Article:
All Adults Here

Emma Straub

All Adults Here
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All Adults Here

Emma Straub

Coming of age isn’t just for kids.

In a small town in upstate New York, Astrid Strick - mother to three grown-up children - is keeping the kind of secret that once upon a time would have rocked the very foundations of her careful, suburban life. But thankfully the world is changing and, with it, her family. The time has come for Astrid to confront past mistakes and present truths. But is it too late to set things right?

Astrid’s youngest son, Nicky, is drifting and unfocused, making parenting mistakes of his own. Her single daughter, Porter, is pregnant yet struggling to give up her own adolescence in time to greet a daughter. And her eldest, Elliot, seems to measure his adult life according to standards no one else shares. But who gets to decide, so many years later, which were the mistakes that mattered? It might be that only Astrid’s thirteen-year-old granddaughter, Cecelia, and her new friend really understand the courage it takes to tell the truth to the people you love the most.

Emma Straub’s unique alchemy of wisdom, humor, and insight come together in this deeply satisfying story about how to survive inside a family, no matter what follows us into adulthood. Whether you are the eldest, the youngest, the middle, the only - this is a book for the adult hiding in you.   

Review

There have been many novels recently showcasing the histories, rivalries, and loyalties of adult siblings. These includes titles such as The Jetsetters by Amanda Eyre Ward, The Most Fun We Ever Had by Claire Lombardo, and Your House Will Pay by Steph Cha. All Adults Here tells the story of the Strick siblings; the title is an ironic nod to the myriad ways each sibling is not handling ‘adulting’.

Elliot, the eldest son, is grappling with insecurity about business ventures, and a deep aversion to his home life where his twin toddler sons run rampant. Elliot has long-held beliefs that he just isn’t ‘good enough’ and he is nervous about a secret business venture that could entirely change their small upstate New York town, Clapham.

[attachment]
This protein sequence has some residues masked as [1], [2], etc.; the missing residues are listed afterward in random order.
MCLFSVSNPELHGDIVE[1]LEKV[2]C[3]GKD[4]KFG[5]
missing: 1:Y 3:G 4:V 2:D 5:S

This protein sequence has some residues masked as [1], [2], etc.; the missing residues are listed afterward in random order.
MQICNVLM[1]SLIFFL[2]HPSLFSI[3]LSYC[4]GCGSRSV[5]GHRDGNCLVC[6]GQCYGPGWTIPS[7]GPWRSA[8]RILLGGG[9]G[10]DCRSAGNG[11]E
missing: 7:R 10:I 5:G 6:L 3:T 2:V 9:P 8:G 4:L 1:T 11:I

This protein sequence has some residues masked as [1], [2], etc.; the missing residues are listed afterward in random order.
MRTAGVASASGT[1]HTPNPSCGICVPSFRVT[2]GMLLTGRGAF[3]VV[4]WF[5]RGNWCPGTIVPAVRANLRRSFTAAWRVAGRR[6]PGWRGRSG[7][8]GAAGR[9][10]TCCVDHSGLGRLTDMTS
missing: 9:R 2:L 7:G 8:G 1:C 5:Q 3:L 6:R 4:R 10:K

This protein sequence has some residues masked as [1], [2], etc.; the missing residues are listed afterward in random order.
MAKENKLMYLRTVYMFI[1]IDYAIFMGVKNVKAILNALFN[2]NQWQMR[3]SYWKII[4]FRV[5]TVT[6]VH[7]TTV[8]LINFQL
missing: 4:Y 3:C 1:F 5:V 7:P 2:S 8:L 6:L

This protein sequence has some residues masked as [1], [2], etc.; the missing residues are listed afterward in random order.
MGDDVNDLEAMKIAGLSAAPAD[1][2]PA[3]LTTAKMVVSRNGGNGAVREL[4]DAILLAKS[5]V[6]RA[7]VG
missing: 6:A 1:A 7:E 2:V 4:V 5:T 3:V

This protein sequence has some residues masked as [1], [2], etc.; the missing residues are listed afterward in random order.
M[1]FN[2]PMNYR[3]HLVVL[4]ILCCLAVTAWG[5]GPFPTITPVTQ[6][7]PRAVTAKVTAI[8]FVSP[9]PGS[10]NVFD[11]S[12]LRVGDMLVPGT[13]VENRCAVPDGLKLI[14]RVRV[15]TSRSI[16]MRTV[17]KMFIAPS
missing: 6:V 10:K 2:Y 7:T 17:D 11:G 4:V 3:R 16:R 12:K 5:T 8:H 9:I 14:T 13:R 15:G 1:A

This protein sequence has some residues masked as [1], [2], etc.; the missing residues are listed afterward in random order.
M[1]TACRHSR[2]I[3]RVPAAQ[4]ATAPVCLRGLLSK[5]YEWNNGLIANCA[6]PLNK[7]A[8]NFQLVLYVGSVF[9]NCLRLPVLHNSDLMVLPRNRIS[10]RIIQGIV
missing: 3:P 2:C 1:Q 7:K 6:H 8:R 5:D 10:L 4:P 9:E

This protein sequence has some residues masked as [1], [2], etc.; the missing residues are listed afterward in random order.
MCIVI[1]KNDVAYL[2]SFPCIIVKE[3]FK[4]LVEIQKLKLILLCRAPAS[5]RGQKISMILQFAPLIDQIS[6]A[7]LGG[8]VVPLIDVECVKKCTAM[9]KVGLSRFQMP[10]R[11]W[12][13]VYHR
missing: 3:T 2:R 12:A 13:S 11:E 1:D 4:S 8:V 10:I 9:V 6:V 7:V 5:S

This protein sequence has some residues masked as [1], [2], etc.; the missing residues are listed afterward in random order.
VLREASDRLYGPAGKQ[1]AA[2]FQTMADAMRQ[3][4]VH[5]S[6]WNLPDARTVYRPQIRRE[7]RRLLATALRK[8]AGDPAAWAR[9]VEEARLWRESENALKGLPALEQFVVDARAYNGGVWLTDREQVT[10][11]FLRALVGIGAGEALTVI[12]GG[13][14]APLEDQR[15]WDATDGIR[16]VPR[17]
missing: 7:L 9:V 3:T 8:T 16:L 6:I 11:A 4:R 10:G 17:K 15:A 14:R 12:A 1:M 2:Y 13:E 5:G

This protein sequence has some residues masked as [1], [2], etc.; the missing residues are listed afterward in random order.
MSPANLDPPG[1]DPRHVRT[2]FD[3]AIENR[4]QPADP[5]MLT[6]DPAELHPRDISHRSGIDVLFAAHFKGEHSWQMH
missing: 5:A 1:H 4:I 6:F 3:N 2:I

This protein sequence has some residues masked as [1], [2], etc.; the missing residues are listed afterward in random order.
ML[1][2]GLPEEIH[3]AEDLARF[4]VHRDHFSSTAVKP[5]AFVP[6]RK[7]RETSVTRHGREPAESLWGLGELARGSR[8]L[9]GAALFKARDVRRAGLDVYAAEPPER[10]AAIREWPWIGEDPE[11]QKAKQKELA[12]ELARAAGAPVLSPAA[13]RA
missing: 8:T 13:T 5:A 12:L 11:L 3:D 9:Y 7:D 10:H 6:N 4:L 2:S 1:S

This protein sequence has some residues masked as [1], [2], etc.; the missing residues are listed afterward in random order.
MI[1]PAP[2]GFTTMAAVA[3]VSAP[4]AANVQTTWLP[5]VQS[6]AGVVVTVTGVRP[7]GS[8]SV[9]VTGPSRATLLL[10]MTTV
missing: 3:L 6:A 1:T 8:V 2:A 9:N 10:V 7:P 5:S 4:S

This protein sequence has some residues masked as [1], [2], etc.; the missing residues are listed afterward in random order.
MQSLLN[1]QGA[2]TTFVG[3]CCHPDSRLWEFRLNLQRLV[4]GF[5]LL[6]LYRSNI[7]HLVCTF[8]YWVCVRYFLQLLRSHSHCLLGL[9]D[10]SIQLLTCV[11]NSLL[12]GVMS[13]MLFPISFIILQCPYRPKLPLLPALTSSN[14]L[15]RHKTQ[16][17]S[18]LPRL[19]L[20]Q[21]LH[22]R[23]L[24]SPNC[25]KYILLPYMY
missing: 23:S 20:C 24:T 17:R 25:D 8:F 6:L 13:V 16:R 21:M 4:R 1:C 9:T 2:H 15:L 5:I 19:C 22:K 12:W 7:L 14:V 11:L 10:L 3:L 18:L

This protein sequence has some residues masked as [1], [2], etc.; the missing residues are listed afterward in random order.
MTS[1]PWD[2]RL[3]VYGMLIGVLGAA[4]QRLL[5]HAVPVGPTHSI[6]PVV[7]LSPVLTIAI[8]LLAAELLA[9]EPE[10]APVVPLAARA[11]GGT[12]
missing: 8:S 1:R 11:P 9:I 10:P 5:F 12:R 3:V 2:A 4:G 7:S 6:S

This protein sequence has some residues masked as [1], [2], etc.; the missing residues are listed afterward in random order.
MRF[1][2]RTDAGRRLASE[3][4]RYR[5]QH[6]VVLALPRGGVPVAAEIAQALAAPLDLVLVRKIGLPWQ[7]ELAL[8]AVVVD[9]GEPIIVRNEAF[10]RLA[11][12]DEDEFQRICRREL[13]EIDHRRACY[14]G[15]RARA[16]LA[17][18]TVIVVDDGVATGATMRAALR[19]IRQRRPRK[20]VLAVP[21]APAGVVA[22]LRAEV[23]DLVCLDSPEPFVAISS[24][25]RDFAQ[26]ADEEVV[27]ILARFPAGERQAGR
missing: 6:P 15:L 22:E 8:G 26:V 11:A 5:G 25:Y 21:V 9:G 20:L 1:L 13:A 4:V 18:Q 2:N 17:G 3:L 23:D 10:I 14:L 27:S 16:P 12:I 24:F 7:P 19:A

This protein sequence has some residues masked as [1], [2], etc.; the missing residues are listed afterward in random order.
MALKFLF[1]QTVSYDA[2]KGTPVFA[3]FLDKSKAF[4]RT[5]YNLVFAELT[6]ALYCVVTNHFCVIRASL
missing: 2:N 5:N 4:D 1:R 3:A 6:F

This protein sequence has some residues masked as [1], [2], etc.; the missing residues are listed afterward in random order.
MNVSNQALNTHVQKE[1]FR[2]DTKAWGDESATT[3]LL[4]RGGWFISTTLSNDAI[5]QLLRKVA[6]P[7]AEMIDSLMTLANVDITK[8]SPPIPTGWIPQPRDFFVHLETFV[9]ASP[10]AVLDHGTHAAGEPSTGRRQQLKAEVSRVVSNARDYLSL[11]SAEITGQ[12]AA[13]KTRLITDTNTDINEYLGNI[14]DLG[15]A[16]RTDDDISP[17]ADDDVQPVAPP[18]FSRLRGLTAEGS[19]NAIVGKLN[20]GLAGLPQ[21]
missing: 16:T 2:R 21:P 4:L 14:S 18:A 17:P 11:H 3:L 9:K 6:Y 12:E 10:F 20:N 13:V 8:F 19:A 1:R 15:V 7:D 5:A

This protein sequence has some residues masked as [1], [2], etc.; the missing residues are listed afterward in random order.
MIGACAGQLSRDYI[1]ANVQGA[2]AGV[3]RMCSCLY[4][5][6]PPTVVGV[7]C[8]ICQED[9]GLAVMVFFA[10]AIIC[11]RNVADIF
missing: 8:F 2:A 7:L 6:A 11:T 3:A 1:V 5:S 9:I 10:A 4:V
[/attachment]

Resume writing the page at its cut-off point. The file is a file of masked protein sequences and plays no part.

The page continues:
Porter, the middle child, has decided to have a baby on her own. However, she is still entangled with her (married) high school boyfriend, and she hasn’t managed to tell her family about her pregnancy … yet.

The youngest son, Nicky, is the only sibling to have escaped Clapham. He and his wife live in Brooklyn with their thirteenyear- old daughter, Cecelia, who may well be the most mature member of the Strick family. However, Cecelia has had a runin with the ‘Queen Bee’ of her friendship group, and Nicky and his wife have sent Cecelia to stay with her grandmother, Astrid. All Cecelia needs is an adult to help her make sense of what happened to her in Brooklyn, but her father is perpetually stoned and her family in Clapham are preoccupied with their own struggles.

Emma Straub masterfully ties these narratives together with the voice of the matriarch, Astrid. Astrid has something urgent and exciting to tell her children and grandchildren, and this announcement sets off a chain of events that has everyone looking to the past and asking what it means to take responsibility in the present.


Annie Condon works as a bookseller at Readings Hawthorn.

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